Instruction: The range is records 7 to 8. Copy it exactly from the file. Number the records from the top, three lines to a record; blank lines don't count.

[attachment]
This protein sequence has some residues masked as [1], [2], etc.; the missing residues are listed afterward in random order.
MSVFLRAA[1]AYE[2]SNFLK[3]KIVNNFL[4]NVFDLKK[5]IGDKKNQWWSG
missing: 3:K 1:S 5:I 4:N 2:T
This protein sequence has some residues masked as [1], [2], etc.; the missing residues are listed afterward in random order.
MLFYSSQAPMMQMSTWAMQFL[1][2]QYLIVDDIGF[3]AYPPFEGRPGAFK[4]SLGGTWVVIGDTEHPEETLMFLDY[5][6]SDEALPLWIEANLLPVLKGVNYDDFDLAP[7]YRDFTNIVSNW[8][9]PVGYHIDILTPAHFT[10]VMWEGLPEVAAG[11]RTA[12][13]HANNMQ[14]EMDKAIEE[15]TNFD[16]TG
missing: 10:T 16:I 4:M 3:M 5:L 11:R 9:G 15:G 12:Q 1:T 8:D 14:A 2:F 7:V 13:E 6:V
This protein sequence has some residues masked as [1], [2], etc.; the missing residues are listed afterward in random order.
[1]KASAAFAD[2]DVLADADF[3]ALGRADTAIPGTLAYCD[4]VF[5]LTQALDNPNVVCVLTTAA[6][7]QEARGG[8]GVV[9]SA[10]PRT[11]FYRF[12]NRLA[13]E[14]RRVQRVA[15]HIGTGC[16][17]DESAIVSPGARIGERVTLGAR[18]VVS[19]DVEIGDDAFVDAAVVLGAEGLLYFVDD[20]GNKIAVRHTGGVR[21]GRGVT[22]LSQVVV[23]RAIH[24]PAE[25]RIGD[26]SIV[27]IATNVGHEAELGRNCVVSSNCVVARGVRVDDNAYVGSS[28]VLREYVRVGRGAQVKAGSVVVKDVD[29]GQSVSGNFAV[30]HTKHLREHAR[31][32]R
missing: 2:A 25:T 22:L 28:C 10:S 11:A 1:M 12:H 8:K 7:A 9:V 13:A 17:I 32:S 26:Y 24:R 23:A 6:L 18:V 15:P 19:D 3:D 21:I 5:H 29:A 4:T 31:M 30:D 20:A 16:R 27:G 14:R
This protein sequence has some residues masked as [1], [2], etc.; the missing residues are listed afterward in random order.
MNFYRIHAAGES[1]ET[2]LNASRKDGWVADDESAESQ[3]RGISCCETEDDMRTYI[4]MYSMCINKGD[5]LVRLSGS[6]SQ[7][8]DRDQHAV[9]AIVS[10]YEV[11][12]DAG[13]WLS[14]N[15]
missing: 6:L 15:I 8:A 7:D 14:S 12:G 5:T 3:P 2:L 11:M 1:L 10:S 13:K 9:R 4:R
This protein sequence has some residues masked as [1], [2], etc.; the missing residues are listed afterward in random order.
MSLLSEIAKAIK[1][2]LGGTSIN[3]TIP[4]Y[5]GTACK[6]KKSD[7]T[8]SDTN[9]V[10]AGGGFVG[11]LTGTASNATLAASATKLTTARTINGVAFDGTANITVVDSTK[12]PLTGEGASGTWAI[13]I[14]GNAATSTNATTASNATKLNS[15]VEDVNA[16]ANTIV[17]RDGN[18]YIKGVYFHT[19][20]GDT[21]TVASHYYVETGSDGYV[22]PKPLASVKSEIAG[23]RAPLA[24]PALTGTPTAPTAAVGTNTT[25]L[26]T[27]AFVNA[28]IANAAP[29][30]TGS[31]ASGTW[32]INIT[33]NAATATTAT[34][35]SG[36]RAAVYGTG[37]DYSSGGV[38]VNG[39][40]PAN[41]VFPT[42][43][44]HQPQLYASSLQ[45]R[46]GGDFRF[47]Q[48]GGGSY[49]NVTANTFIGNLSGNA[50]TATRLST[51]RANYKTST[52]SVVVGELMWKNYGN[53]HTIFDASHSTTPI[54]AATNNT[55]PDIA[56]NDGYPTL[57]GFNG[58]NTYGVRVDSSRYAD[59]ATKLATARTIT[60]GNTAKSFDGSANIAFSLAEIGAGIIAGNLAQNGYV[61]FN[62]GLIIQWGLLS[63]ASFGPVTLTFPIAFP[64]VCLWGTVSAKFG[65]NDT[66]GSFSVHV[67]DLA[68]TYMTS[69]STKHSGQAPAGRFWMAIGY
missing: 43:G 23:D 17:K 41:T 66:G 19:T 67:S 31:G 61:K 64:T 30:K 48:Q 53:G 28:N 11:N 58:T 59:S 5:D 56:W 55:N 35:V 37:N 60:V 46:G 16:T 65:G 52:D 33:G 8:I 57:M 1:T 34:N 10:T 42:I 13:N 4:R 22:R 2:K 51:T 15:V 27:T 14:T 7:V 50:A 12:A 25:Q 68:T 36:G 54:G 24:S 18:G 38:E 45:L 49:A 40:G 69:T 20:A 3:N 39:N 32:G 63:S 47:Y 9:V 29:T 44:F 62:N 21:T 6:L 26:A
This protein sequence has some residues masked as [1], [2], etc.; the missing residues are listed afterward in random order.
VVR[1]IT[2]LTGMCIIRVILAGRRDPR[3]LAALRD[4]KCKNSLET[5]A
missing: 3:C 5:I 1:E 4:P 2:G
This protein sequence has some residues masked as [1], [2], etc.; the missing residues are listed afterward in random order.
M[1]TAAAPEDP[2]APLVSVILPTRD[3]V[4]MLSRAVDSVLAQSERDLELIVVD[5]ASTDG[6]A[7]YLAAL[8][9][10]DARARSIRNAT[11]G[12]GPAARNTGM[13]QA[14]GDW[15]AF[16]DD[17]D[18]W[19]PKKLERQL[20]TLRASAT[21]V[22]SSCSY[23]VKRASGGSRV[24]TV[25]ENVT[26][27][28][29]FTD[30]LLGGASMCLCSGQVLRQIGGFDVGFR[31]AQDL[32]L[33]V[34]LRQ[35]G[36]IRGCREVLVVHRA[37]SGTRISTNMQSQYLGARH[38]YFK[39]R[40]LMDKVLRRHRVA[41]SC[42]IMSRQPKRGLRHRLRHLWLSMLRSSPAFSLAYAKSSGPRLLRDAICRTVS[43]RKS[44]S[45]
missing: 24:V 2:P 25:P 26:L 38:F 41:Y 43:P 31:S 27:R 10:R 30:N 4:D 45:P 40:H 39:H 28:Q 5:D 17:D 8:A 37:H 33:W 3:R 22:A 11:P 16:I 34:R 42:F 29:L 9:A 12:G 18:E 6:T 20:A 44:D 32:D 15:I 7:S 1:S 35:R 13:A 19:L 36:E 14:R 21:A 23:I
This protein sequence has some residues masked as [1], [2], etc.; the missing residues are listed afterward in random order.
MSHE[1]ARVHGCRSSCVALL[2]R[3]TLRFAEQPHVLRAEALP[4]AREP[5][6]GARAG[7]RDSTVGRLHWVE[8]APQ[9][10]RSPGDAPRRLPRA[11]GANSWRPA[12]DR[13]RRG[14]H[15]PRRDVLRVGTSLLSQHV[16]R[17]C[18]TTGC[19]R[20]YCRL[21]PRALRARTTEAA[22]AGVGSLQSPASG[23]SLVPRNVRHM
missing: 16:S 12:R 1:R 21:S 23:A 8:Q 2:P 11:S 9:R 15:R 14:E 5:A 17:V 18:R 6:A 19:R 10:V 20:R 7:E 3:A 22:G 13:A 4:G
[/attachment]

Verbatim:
This protein sequence has some residues masked as [1], [2], etc.; the missing residues are listed afterward in random order.
M[1]TAAAPEDP[2]APLVSVILPTRD[3]V[4]MLSRAVDSVLAQSERDLELIVVD[5]ASTDG[6]A[7]YLAAL[8][9][10]DARARSIRNAT[11]G[12]GPAARNTGM[13]QA[14]GDW[15]AF[16]DD[17]D[18]W[19]PKKLERQL[20]TLRASAT[21]V[22]SSCSY[23]VKRASGGSRV[24]TV[25]ENVT[26][27][28][29]FTD[30]LLGGASMCLCSGQVLRQIGGFDVGFR[31]AQDL[32]L[33]V[34]LRQ[35]G[36]IRGCREVLVVHRA[37]SGTRISTNMQSQYLGARH[38]YFK[39]R[40]LMDKVLRRHRVA[41]SC[42]IMSRQPKRGLRHRLRHLWLSMLRSSPAFSLAYAKSSGPRLLRDAICRTVS[43]RKS[44]S[45]
missing: 24:V 2:P 25:P 26:L 38:F 41:Y 43:P 31:S 27:R 10:R 30:N 4:D 45:P 40:H 39:H 28:Q 5:D 17:D 8:A 37:H 33:W 3:R 22:A 11:P 16:I 34:R 42:F 29:L 9:A 12:G 18:E 6:T 20:A 44:D 32:D 15:I 7:S 1:S 35:R 13:A 19:L 36:E 14:R 21:A 23:I
This protein sequence has some residues masked as [1], [2], etc.; the missing residues are listed afterward in random order.
MSHE[1]ARVHGCRSSCVALL[2]R[3]TLRFAEQPHVLRAEALP[4]AREP[5][6]GARAG[7]RDSTVGRLHWVE[8]APQ[9][10]RSPGDAPRRLPRA[11]GANSWRPA[12]DR[13]RRG[14]H[15]PRRDVLRVGTSLLSQHV[16]R[17]C[18]TTGC[19]R[20]YCRL[21]PRALRARTTEAA[22]AGVGSLQSPASG[23]SLVPRNVRHM
missing: 16:S 12:R 1:R 21:S 23:A 8:Q 2:P 11:S 9:R 15:R 14:E 5:A 17:V 18:R 6:A 19:R 10:V 20:R 7:E 3:A 22:G 13:A 4:G